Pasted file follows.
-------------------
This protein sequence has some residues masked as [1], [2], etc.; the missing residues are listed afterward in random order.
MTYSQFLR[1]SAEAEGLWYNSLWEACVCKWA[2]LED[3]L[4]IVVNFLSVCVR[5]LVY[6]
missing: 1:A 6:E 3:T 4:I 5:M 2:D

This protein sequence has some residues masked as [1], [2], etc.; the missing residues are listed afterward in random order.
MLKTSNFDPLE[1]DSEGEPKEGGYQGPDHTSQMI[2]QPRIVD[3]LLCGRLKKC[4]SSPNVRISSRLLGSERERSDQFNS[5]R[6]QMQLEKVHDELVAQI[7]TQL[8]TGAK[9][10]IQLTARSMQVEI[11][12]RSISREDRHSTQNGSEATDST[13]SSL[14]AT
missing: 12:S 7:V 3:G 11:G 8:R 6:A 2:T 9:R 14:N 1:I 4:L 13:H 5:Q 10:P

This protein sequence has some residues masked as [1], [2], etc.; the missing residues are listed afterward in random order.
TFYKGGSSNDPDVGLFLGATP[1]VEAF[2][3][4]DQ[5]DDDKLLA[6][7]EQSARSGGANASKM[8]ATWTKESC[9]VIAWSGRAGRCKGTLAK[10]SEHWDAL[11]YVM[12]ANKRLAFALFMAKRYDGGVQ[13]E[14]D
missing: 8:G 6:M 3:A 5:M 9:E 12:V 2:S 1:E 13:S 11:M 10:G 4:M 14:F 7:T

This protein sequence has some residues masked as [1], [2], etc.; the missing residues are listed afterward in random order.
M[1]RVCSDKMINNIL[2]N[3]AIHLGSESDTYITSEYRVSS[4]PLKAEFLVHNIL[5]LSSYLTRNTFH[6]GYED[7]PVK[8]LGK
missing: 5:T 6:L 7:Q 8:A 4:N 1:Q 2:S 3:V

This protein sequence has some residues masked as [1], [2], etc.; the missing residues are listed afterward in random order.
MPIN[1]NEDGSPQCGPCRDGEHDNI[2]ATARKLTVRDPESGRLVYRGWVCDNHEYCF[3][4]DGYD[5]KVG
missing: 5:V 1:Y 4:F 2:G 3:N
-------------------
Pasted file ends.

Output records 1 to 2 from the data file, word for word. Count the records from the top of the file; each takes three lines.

This protein sequence has some residues masked as [1], [2], etc.; the missing residues are listed afterward in random order.
MTYSQFLR[1]SAEAEGLWYNSLWEACVCKWA[2]LED[3]L[4]IVVNFLSVCVR[5]LVY[6]
missing: 1:A 6:E 3:T 4:I 5:M 2:D

This protein sequence has some residues masked as [1], [2], etc.; the missing residues are listed afterward in random order.
MLKTSNFDPLE[1]DSEGEPKEGGYQGPDHTSQMI[2]QPRIVD[3]LLCGRLKKC[4]SSPNVRISSRLLGSERERSDQFNS[5]R[6]QMQLEKVHDELVAQI[7]TQL[8]TGAK[9][10]IQLTARSMQVEI[11][12]RSISREDRHSTQNGSEATDST[13]SSL[14]AT
missing: 12:S 7:V 3:G 11:G 8:R 6:A 2:T 9:R 14:N 1:I 4:L 13:H 5:Q 10:P